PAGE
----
The NFT allows the creation of products and collections with unique pieces online or digital doubles. Finally, by offering virtual outfits and accessories in games, the application creates a connection with players who will be the luxury customers of tomorrow. @FNW presents the report “Luxe et technologie: les débuts d'une nouvelle ère” (Bain & Company e Comité Colbert) which estimates that this segment will represent 5% to 10% of the luxury turnover in 2030. [Luxe: un important potentiel d'accélération dans les technologies – FNW]
The subject currently seems unavoidable for luxury houses. Between Balenciaga, Tiffany, Ferragamo, Tag Heuer, Dom Pérignon... all luxury sectors are succumbing to the temptation of NFTs (non-fungible tokens) and the unique digital creations associated with them. According to the "Luxury and technology: the beginning of a new era" report, conducted by Bain & Company, which interviewed the luxury houses members of the Comité Colbert (a group of players from 14 luxury branches operating in France), half of the industry is testing or will test by 2025 NFTs and the metaverse.
"On Web 3, brands are testing the potential and everyone is looking for their model", says Charlotte Morizot, senior director of the distribution and luxury pole of Bain & Company. "We are quite convinced of the relevance of these technologies because they provide relevant application cases for the sector. Metaverse allows the creation of virtual stores that are much more in line with the brand's codes than merchant sites, and the organization of events. The NFT allows the creation of products and collections with unique pieces online or digital doubles. Finally, by offering virtual outfits and accessories in games, the application creates a connection with players who will be the luxury customers of tomorrow. It seems relevant to us to consider that this will represent 5% to 10% of the luxury turnover in 2030."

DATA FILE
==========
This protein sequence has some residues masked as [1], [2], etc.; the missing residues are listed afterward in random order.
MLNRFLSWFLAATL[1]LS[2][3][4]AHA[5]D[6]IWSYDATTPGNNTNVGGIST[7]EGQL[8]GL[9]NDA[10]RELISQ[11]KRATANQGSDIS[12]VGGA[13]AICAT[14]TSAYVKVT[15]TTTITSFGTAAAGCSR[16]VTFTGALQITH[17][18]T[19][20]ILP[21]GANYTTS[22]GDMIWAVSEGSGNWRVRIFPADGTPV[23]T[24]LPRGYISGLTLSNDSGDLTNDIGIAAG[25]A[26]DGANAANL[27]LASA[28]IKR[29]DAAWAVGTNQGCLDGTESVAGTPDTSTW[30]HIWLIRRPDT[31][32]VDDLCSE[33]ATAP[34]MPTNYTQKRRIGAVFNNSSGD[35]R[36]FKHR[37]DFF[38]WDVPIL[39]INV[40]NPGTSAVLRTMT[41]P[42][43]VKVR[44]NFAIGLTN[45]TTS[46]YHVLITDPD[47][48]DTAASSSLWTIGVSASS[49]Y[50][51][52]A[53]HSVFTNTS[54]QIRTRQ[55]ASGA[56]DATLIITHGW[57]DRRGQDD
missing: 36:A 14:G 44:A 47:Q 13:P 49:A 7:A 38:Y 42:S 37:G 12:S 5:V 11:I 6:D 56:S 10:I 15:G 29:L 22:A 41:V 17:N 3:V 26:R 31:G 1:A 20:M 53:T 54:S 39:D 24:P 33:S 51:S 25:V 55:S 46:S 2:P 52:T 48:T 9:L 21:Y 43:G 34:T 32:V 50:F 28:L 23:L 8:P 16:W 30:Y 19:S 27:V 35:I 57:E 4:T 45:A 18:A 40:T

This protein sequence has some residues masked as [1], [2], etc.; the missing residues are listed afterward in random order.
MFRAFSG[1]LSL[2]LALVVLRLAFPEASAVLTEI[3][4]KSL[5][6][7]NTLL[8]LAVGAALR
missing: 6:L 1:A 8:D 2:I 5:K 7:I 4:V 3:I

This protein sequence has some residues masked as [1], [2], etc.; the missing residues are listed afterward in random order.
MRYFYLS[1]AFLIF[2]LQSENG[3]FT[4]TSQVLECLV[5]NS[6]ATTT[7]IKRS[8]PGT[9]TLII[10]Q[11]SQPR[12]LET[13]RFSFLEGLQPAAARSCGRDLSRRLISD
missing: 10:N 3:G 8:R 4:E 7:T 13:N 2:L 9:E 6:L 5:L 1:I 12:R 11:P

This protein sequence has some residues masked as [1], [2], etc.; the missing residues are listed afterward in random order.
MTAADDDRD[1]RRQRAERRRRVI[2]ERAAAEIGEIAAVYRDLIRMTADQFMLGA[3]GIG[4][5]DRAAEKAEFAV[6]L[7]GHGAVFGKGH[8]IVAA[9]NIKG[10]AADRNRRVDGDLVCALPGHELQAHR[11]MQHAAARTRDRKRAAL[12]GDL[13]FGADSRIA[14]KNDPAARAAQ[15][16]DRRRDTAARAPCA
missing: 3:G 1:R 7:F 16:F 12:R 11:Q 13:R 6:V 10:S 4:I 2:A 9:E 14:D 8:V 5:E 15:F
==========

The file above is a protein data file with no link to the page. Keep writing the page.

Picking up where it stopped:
But if luxury brands are currently showing great interest in these two themes, as well as Blockchain, marked by having missed its chance at the internet in the 2000s, the study reveals that the technology remains a complex subject to access for most houses.
In terms of methodology, Bain & Company and the Comité Colbert asked the teams of the luxury houses about their degree of maturity on a list of 16 technologies: from the most mature such as 3D imaging, to the most advanced such as haptic gloves, through RFID, optical inspection or augmented reality.
The results show that luxury brands have three types of strategic objectives when they invest in technologies. The most important being customer engagement, via augmented experience, seamless experience, in other words consistency in all touch points between the brand and the customer, and hyper-personalization. For all brands, these three points are the main goals when it comes to using technology.
"For luxury players, what is clearly leading the way is to be able to offer a seamless customer experience where you know your customer perfectly. That's the main mission of technology," says Joëlle de Montgolfier, executive vice president of Bain's consumer, retail and luxury divisions. "The other objective is operational excellence to provide precision and anticipation. This has become much more central in the last two years with the problems in the production and logistics chains. Companies want to know where products are, where they are potentially stuck or out of stock, and where to deploy them. Ultimately, this also avoids the loss of quality of the customer experience."
Another objective associated with technology investments is sustainability. But clearly, this is the poor relation. Although luxury groups communicate quite widely their efforts towards sustainability, according to the feedback collected by Bain, "new technologies are still not perceived as a contributor for eco-responsibility commitment" and are not a driving force behind a company's adherence to a new technology. Limiting overproduction or the transportation of materials and products, and increasing quality control, appear to be options that benefit operational excellence, the optimization of natural resources and, ultimately, customer satisfaction.